A grid featuring artworks from the Municipal Art Collection by artists Jasmine Best, Alia El-Bermani, Barbara Campbell Thomas, Clarence Heyward, Janet Link, Beverly McIver, Carmen Neely, Alberto Ortega, Lakeshia T Reid, Robyn Scott, Saba Taj, William Paul Thomas, Telvin Wallace, Stephanie Woods, and Antoine Williams.

A Collection of Changes

A Block Gallery exhibition featuring diverse artists from the Municipal Art Collection. On display Aug. 4 to Oct. 22


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Exhibition Information View Artwork About the Artists About the Municipal Art Collection

A Collection of Changes is an exhibition that focuses on works from the Municipal Art Collection by artists of color and those that identify as having a disability that reflect our city and the surrounding areas' diverse communities.

Exhibition Information

A diverse group of 15 artists have their works on display at one of our City-owned galleries. 

  • When: Aug. 4 to Oct. 22 Mon-Fri, 8:30 a.m. to 5:15 p.m.
  • Where: Block Gallery, 222 W. Hargett St. (inside Raleigh Municipal Building)
  • Cost: Free and open to the public

These works are part of our Municipal Art Collection and have been curated and added to reflect current events. It is an opportunity to show an array of experiences while giving a voice and a platform for compelling and diverse artistic expression. We hope it spurs discussion and appreciation for varying points of view.

"This collection explores the contemporary as well as refocused themes given new energy in a season of social awakening. It looks beyond traditional roles and challenges us towards acceptance, learning and celebration," said David Clegg, City of Raleigh Arts Commissioner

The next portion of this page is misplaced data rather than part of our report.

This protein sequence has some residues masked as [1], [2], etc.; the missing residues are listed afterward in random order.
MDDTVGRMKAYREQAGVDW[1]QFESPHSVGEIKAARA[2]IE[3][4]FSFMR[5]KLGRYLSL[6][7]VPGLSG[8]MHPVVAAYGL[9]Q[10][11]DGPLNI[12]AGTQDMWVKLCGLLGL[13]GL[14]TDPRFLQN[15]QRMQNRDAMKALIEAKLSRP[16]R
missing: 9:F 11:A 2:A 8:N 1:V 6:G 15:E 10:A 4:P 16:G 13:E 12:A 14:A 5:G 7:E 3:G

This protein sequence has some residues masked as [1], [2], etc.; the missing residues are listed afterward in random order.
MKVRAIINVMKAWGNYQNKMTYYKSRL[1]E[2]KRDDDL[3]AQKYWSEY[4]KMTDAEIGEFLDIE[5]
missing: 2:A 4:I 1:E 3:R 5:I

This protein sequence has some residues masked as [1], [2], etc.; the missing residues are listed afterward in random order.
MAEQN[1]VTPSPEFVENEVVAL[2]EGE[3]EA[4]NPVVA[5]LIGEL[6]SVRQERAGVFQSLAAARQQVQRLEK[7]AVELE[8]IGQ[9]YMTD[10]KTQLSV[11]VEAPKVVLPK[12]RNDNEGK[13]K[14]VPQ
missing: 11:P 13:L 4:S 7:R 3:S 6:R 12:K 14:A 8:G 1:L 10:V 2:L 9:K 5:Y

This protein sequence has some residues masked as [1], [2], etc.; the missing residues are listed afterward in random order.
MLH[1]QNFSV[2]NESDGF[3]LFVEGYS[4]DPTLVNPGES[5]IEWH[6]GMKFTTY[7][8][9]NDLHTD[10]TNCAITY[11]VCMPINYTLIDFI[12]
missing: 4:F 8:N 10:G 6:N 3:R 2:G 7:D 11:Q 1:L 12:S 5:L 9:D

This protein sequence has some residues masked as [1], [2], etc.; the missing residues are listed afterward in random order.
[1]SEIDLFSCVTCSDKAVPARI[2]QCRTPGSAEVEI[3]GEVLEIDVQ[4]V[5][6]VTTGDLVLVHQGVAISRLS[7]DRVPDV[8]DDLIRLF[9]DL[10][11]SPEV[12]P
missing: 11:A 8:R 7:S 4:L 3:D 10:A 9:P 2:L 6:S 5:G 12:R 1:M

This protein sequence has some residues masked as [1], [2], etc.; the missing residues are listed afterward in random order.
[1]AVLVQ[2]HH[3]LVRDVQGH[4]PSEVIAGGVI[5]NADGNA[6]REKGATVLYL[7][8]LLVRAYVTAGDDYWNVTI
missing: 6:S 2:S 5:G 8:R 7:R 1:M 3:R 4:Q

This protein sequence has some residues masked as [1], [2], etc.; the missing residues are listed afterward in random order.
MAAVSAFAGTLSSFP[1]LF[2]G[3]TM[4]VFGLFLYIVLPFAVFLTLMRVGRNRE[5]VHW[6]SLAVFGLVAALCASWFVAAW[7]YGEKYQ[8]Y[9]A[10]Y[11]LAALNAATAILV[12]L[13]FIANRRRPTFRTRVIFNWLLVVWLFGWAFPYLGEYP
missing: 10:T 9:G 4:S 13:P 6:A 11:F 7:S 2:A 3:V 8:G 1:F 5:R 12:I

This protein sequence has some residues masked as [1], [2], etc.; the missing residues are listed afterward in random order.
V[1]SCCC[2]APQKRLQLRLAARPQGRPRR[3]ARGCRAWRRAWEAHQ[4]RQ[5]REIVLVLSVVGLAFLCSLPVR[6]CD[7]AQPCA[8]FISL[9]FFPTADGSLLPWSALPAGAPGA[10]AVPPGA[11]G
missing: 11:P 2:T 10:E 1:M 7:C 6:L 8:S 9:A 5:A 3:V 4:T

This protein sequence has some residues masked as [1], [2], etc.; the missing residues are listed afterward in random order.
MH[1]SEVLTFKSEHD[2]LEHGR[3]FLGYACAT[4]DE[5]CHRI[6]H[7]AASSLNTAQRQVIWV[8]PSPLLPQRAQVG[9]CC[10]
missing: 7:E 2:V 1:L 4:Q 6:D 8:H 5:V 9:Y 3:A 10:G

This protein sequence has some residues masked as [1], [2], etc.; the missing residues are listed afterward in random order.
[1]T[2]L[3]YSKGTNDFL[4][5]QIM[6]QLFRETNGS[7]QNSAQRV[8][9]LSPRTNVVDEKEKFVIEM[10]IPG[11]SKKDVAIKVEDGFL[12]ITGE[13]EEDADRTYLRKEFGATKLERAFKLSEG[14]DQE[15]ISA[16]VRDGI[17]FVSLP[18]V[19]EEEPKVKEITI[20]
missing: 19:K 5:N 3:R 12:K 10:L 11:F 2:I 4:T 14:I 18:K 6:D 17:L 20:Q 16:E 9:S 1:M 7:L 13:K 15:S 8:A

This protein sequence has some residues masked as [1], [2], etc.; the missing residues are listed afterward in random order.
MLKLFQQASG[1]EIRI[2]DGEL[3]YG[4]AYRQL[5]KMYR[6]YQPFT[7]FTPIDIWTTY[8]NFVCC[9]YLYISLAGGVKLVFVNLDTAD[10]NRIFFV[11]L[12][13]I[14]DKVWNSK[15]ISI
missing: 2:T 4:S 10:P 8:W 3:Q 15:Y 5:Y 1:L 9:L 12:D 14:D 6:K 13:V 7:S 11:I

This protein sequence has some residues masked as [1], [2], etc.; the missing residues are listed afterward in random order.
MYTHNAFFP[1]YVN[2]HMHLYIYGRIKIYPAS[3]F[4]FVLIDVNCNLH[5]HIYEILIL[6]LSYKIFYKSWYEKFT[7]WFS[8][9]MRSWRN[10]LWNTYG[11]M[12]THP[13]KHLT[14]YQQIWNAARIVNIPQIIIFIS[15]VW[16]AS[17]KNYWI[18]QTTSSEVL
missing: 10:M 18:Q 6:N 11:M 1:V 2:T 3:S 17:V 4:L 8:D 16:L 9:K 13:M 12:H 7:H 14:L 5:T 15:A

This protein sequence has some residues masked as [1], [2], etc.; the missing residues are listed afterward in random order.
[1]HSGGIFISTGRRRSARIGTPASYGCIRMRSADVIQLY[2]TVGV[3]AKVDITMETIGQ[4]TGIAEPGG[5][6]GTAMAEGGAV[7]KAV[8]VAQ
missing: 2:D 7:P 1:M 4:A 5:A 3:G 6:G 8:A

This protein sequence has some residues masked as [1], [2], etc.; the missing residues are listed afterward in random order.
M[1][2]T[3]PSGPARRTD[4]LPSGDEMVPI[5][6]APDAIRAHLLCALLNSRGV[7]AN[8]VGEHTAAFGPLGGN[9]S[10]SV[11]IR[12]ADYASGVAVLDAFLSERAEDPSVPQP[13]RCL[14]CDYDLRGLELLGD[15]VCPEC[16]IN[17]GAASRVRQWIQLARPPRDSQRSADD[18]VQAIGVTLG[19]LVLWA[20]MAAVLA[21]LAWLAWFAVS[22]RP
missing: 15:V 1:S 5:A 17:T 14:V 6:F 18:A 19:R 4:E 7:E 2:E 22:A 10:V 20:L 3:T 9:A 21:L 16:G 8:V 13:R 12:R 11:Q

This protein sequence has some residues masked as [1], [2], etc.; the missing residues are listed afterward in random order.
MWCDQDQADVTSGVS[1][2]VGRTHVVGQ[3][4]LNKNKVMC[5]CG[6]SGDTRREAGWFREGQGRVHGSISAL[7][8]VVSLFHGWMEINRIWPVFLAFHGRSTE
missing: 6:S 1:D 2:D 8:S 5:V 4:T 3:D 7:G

View Artwork

Scroll through the slideshows to view the artwork, artist name, and the medium used by the artist. 

You Would Be Pretty
Jasmine Best
Digital print on fabric and beaded fabric collage
27” x 18”

Mobile Beyond All Motion
Barbara Campbell Thomas
Acrylic and collage on canvas with insets of pieced and machine stitched fabric, dyed fabric, spray paint
72" x 60"
2019

Disrupted View
Alia El-Bermani
Oil on aluminum panel
24" x 24"
2020

Liberty Enlightening the World
Clarence Heyward

Acrylic and gold leaf on canvas
48” x 30"
2020

Migration, 12
Janet Link
Charcoal on paper
40" x 40", framed
2019

Time Travelers
Beverly McIver
Oil on canvas
30" x 30"
2016

On the Right Track but on the Wrong Train
Carmen Neely
Oil on canvas, enamel pins, embroidery
36" x 40"
2019
 

Number 12 looks just like you
Alberto Ortega
Oil on panel
24" x 24"
2019

Decoy II
Alberto Ortega
Oil on canvas
24" x 24"
2020

The Cause of Miracles (The Fool)
Lakeshia T. Reid
Oil on canvas
40" x 30"
2020

Dissonance
Robyn Scott
Pen and ink
18.5” x 22.5”, framed
2020
 

Liminal Being(s)
Saba Taj
Oil paint, glitter, appliques, gold leaf, spray paint on canvas
2020 

Lindsay's Friend
William Paul Thomas
Oil on canvas
36" x 24"
 

Window Pain
Telvin Wallace
Oil on canvas
32" x 44"
2019

A Radiant Revolution I
Stephanie J. Woods
Archival ink-jet print
​​​​​​​​​​​​​​Edition 1 of 1
30"x 20"

There Will Be No Miracles Here, Unc
Antoine Williams
Acrylic, collage, ink, graphite on canvas
23" x 28.5"
2019

About the Artists

Find more about each artist in the exhibit.

Artist  Bio 
Jasmine Best  The North Carolina based artist uses her personal memories and manipulations of her memories to create dialogues about the black female identity in the south and in predominately white spacesView the exhibition artwork and artist statement
Barbara Campbell Thomas

Barbara Campbell Thomas's work combines painting with quilting, overlaying their material vocabularies to create complex formal dialogues within each painting that resonate with the details of her own life and the history of each medium. View the featured artwork and artist statement

Alia El-Bermani 

El-Bermani uses the portrait to reveal introspective stories about the complexity of what it is to be human, as well as to try to deeply connect with another. View the featured artwork and artist statement

Clarence Heyward

Heyward challenges stereotypes and myths, takes on social commentary, critiques perceptions, and creates dialogues all through the lens of the Black American male experience. View the featured artwork and artist statement